small globe in a hand reflecting the changing face of travel and impact of ai

Every generation has its own “golden age” of travel, often defined by the widespread adoption of new technology – from the jet engine of the 1950s that drastically reduced travel times to the dot-com period of the 1990s that allowed customers to build their dream itineraries online. Today, a new era of digitally enabled travel is upon us.

NB: This is an article from McKinsey & Co.

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Advances in artificial intelligence (AI), including generative AI (gen AI), and machine learning (ML) are equipping the industry to reimagine what it means to plan, book, and experience travel. This surge of innovation sets the stage for travel companies to rethink how they interact with customers, develop products and services, and manage operations.

Know your customers like you know your friends

Over the past two decades, the variety and volume of customer data that travel companies can capture has increased dramatically; new tools and technologies such as AI-powered assistants are only accelerating this trend. However, this data is often difficult to process and does not always paint a full picture of the customer. Companies may turn to third-party sources to complete their understanding – combining and distilling commercial, operational, financial, and behavioural inputs. Robust marketing technologies can then help distinguish the “signal” from the “noise” in the data to better predict customer behaviour.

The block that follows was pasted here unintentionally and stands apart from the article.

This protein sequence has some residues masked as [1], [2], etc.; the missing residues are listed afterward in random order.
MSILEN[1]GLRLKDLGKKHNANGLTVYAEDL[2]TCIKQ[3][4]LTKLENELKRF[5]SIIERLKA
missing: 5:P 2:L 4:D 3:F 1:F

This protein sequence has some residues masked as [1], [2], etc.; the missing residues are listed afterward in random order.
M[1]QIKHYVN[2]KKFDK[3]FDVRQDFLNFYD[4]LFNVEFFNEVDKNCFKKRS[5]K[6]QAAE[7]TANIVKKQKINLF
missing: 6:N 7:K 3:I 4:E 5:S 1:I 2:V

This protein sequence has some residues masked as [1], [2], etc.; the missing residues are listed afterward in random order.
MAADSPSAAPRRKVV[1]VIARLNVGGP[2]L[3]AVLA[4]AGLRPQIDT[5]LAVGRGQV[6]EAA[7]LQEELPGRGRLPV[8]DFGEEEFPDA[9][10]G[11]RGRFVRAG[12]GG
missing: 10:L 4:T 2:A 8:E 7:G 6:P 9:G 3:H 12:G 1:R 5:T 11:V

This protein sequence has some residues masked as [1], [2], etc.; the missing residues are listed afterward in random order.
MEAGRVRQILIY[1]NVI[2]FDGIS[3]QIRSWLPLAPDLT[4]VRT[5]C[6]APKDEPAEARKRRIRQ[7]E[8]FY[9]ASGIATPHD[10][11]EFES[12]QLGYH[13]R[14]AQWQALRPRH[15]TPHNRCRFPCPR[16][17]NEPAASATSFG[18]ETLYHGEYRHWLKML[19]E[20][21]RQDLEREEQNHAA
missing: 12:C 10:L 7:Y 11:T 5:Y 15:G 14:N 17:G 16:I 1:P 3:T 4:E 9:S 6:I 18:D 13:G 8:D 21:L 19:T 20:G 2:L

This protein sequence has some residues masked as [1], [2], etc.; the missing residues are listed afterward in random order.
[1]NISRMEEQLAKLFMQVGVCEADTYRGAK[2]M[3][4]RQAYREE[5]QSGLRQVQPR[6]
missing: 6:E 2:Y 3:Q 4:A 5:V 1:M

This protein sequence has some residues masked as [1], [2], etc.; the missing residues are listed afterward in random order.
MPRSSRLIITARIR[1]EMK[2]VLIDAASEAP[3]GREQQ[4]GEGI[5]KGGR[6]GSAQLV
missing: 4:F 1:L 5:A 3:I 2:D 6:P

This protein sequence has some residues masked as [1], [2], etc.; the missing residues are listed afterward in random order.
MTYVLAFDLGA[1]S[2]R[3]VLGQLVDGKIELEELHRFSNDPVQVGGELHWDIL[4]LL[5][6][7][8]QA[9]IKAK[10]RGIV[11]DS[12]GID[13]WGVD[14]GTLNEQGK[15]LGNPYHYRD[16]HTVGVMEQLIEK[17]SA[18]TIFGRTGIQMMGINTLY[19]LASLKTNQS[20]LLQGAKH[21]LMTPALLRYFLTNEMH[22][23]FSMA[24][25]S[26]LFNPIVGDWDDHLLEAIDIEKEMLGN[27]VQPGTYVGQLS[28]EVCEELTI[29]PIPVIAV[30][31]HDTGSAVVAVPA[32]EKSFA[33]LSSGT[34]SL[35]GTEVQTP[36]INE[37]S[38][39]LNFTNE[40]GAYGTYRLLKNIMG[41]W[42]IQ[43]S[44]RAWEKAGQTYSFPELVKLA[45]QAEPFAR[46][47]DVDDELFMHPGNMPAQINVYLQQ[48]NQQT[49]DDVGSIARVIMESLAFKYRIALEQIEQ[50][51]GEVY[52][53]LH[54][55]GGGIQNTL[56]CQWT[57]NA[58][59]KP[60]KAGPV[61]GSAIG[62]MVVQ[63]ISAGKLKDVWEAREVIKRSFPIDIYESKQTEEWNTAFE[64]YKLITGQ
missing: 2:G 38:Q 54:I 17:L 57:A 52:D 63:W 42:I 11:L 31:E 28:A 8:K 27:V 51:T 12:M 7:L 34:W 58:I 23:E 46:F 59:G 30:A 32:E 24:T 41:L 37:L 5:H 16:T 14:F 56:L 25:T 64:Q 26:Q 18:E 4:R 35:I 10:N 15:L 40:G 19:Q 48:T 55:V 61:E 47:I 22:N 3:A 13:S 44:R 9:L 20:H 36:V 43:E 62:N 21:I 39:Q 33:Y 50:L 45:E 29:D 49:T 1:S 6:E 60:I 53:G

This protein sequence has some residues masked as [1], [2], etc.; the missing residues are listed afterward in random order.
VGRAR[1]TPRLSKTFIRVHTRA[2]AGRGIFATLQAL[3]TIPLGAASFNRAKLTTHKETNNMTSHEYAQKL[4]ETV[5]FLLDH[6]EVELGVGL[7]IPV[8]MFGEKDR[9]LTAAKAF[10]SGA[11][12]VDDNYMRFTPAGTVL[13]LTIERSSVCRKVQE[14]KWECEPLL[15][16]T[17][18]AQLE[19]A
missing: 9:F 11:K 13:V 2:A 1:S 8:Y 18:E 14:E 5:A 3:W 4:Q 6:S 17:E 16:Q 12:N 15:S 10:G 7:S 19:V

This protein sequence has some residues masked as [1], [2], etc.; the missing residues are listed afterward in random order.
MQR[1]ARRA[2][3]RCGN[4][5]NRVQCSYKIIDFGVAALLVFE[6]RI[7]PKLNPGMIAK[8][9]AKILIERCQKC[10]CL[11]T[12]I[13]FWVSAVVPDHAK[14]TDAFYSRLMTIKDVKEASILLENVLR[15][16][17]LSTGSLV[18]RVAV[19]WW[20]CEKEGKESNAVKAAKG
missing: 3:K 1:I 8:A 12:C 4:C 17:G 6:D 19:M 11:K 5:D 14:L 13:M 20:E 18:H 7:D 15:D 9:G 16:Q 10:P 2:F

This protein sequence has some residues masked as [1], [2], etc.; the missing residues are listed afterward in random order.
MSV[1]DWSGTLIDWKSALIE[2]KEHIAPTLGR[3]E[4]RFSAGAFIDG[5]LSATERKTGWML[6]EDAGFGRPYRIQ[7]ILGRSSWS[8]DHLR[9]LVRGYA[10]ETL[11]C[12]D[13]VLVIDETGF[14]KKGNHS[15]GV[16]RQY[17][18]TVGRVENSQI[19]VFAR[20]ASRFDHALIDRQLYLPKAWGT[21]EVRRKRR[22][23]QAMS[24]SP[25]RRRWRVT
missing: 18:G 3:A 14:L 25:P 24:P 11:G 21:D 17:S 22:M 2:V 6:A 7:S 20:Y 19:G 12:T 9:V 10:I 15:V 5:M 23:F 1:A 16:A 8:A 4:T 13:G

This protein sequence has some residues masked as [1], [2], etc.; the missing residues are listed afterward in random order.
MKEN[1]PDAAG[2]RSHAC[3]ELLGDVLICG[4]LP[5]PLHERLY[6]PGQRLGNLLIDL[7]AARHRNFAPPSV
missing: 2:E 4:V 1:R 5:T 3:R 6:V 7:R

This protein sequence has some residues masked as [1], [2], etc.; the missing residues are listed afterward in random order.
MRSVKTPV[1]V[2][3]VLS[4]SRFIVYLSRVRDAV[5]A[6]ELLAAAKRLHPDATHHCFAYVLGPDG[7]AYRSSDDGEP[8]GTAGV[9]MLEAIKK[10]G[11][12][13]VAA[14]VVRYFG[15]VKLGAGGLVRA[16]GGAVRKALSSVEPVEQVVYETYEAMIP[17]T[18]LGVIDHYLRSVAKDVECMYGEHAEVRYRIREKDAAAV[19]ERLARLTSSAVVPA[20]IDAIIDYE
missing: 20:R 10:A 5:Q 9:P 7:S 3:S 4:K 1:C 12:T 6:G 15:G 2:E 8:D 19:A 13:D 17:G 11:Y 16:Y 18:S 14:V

Having gained a clear and comprehensive understanding, companies can create customer segments to guide how they interact with and serve different customers. Depending on the data available and the analytics capabilities at hand, segmentation can range from grouping customers into segments based on a single macro characteristic (e.g., business versus leisure) to individual “segments of one,” known as hyper-segmentation.

image of hyper-segmentation and how it can help the travel industry gain a comprehensive understanding of their different customers

Drilling down to segments of one can enable hyper-personalization, which is broadly defined as the ability to uniquely tailor touchpoints to an individual customer’s needs, preferences, and behaviors. At its core, hyper-personalization is not only about increasing conversion rates, but about providing the customer with an end-to-end experience adapted to their specific context. Considering the level of personalization that is becoming the norm in many aspects of daily life, companies are adopting an ongoing test-and-learn approach to ensure their offers and actions resonate with customers’ rising expectations.

Hyper-personalization can also help companies rebuild trust if operations have gone wrong. Personalized communication reassures customers that they are at the forefront of the company’s mind and instils confidence that a thoughtful recovery plan is in place. For example, companies may share real-time status updates in moments of disruption and provide tailored solutions, or even proactive compensation, to ensure customers feel individually taken care of.

Read the full article at McKinsey & Co